The Future of Corporate Communications

We settled on the tagline ‘Enrich Not Exploit’. Many of the team were against using the word ‘exploit’, as it’s too negative. But we stuck with it, because we agreed that we want to be called out for anything negative or exploitative that we’re doing.

That was just one of many quotes which has stuck in my mind over the last few days.

And I know what some of you might be thinking: “Pah! Whoever said that likely represents some corporate behemoth that doesn’t give a damn. It’ll undoubtedly be the latest statement from their greenwash campaign.”

Well, let’s see if I can turn that pessimism upside down, because I think there’s a corporate communications and corporate responsibility (CR) revolution taking place. And I’m pretty excited by it.

By the way, that first quote was by Kate Levine, International Director of Commitment & Corporate Communications, The Body Shop. Read on for more great quotes by Kate and others.

On 25th April, I was fortunate enough to secure a place at The Crowd’s inaugural X Comms event. The X-series is “designed to explore exponential, disruptive, and transformative new ways of doing business.”

True to form, The Crowd had managed to secure some excellent names for their speakers, panellists and moderators, so it was set to be an interesting half-day.

Instead of writing a standard post-event summary or review (I thought it was excellent by the way, so congratulations to The Crowd team), I thought I'd focus on some of my favourite quotes from the day. So here goes.

We’re not just asking ourselves ‘How can we make the world less bad?’, but instead, ‘How can the world be a better place because our organisation is in it?’
— Sue Garrard, SVP Global Communications, Unilever

I love that.

Unilever demonstrates how it remains at the forefront of the CR revolution by asking themselves increasingly difficult questions. For Unilever, “less bad” is too easy. But actually making the world a better place by being in operation? That’s lofty, ambitious, and inspirational.

We must lean in to the bad news. Talking about tough issues is tough. But it’s the best thing to do and the right path to successful authenticity.
— Tim Mohin, Chief Executive, Global Reporting Initiative

The key to being authentic in this age of fake news, said Tim Mohin, is to lean in to the hard times. Tim says we are living in the age of reputation. And reputation means owning the bad as well as the good.

I think it's also a great reminder that businesses, more than ever, should find strength in difficult situations. Like people, businesses should strive to embrace failure and continually improve as a result. Furthermore, they should also embrace disclosure and transparency, not seek to obfuscate.

We don’t want to be the best company in the world, we want to be the best company for the world.
— Kate Levine, International Director of Commitment & Corporate Communications, The Body Shop

Everything Kate Levine said personified The Body Shop’s overwhelming desire to be a planet positive company. Being the "best" company in the world is of no interest. Similar to Unilever, The Body Shop is far more concerned about how many positive contributions it can make to the planet.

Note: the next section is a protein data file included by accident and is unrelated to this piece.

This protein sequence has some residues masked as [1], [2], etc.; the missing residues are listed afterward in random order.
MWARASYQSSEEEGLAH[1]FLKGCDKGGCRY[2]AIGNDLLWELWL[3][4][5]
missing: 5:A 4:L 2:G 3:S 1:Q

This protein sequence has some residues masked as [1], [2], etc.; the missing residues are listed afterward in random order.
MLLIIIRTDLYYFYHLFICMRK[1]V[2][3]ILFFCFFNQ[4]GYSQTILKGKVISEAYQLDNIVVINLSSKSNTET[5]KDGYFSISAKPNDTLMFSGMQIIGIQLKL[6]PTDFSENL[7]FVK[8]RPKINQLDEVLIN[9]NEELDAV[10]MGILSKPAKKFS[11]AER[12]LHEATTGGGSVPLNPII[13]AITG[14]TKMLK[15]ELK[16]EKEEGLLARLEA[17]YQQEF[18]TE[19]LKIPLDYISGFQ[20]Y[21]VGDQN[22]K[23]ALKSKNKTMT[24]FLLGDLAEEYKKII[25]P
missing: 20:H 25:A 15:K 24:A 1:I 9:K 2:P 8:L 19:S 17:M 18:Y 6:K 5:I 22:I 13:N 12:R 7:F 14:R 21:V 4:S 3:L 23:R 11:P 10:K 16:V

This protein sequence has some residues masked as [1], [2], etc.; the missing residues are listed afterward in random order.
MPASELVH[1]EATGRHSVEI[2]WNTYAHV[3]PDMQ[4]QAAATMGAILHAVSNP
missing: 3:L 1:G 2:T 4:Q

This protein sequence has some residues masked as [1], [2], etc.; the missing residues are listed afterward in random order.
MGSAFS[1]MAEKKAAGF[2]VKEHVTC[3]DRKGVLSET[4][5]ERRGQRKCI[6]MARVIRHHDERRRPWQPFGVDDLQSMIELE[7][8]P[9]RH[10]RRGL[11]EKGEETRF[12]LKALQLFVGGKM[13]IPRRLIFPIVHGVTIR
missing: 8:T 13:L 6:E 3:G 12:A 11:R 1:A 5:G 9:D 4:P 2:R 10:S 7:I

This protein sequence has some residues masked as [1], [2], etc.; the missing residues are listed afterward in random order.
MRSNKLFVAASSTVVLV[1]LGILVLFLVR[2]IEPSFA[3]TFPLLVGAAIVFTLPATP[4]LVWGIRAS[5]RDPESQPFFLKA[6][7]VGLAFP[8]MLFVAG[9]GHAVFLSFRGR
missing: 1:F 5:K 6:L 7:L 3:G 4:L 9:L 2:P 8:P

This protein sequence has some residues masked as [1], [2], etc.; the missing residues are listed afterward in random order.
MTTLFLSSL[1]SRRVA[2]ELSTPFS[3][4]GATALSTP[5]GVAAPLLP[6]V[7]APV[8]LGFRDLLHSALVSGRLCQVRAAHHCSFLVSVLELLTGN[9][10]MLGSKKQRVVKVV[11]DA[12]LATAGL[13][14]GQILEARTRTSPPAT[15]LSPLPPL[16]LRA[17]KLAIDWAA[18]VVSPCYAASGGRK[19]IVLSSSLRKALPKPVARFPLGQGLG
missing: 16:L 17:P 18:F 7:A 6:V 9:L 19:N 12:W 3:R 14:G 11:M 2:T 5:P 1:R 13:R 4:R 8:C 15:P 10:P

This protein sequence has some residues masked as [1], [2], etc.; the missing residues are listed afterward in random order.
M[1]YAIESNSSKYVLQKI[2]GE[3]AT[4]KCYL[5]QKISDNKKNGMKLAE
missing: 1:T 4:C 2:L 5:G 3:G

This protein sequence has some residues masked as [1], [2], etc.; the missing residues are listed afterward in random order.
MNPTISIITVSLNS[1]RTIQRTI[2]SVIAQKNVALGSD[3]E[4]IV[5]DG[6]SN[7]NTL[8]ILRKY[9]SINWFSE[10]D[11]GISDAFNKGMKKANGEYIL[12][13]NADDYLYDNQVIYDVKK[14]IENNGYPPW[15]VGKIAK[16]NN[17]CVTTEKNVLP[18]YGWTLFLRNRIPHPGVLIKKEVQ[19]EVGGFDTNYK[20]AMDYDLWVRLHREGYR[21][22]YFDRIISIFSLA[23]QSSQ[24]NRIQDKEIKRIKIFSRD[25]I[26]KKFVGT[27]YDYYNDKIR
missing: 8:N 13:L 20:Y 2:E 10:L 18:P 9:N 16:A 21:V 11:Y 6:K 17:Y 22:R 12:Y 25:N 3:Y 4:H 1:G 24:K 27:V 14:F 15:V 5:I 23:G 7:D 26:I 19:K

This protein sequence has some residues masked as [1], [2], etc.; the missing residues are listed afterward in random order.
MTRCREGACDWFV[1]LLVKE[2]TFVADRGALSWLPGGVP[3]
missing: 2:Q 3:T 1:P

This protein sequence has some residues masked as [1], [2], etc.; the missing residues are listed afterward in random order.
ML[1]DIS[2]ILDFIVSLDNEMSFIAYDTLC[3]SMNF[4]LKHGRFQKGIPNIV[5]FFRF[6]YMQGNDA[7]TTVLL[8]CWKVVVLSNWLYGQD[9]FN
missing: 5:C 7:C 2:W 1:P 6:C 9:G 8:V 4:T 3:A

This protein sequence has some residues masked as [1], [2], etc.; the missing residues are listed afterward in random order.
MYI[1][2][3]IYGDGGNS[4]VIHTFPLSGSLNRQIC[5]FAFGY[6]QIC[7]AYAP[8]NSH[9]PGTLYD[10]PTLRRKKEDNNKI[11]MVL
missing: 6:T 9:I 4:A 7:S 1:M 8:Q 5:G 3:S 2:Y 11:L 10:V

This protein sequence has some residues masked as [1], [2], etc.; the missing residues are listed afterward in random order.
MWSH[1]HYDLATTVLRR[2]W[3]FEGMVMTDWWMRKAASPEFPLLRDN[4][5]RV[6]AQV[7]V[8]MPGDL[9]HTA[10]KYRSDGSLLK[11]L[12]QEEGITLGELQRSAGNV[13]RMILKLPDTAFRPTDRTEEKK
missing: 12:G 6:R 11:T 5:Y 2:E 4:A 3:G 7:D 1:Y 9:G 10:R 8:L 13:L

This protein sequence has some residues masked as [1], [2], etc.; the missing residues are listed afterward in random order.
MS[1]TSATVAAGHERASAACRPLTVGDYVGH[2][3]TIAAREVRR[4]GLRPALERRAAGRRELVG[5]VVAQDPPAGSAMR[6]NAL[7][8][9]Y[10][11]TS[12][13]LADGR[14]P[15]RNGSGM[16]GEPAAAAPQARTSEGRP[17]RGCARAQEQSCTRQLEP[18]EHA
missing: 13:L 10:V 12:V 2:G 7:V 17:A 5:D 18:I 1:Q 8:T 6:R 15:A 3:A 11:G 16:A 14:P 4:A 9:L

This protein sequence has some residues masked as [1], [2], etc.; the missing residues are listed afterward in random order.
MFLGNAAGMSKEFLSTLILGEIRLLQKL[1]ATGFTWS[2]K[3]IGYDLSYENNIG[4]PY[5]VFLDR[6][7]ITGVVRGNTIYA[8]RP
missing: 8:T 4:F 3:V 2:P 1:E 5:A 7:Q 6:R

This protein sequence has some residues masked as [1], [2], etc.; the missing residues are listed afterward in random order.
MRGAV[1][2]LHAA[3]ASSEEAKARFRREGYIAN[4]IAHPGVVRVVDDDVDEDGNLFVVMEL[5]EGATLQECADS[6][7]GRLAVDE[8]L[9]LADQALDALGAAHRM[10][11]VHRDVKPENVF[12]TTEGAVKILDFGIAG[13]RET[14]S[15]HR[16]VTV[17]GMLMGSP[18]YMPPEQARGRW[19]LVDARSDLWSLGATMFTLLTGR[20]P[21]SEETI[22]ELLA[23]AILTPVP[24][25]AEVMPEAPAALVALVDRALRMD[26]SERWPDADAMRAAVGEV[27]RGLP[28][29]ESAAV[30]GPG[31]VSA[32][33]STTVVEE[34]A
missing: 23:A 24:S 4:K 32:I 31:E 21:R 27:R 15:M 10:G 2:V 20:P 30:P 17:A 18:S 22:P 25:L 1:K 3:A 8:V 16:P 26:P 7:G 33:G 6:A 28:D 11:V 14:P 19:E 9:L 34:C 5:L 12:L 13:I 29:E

You’ll waste all your effort if the desire for change doesn’t come from the top.
— Sue Garrard, SVP Global Communications, Unilever

An apt reminder from Sue Garrard that the desire, the drive, and the determination to change and to be as good as possible simply must be demonstrated by the leaders if a CR strategy is going to stand any chance of being successful.

Leaders take note. The time to act is now.

When we engage with our customers and citizens on better everyday living, that’s our opportunity to create impact.
— Joanna Yarrow, Head of Sustainable & Healthy Living, IKEA

It was great to hear from Joanna Yarrow about the many exciting initiatives that IKEA is working on. The movement from mass consumption to mass circularity is a key focus for the Swedish-founded furniture and homewares giant.

At IKEA, there are currently over 100 initiatives underway that are contributing to the circular economy. There won’t be a single solution to the problem of creating a circular economy, said Joanna, there will be many. And IKEA is doing its utmost to lead the way.

The Body Shop doesn’t just sell products. It also sells a vision for effecting positive change.
— Kate Levine, International Director of Commitment & Corporate Communications, The Body Shop

I really believe this.

Of course, you’d expect The Body Shop's International Director of Commitment & Corporate Communications to talk an excellent game! But... with inspirational case studies and anecdotes aplenty, it's pretty clear that the natural cosmetics giant is doing an incredible job of walking the walk. It was great listening to Kate and hearing how The Body Shop is continually striving to be better every day and, as per her previous quote, if they're not, then they fully expect their customers to call them out.

All in all, it was a very enjoyable afternoon and I left with a renewed sense of optimism about what we can achieve when we try like our planet depends on it. Which is, of course, the case.

Yes, we need these excellent endeavours to be replicated at huge scale and great speed, but we can do it. We just need to start the conversation and collaborate. I think X Comms was a great way to do exactly that.

Here's to the future of corporate communications and responsibility.

Russ Signature.png

Thanks for reading. If you enjoyed this post, please show the love by clicking the heart button below and sharing it on your social media channels. ;-)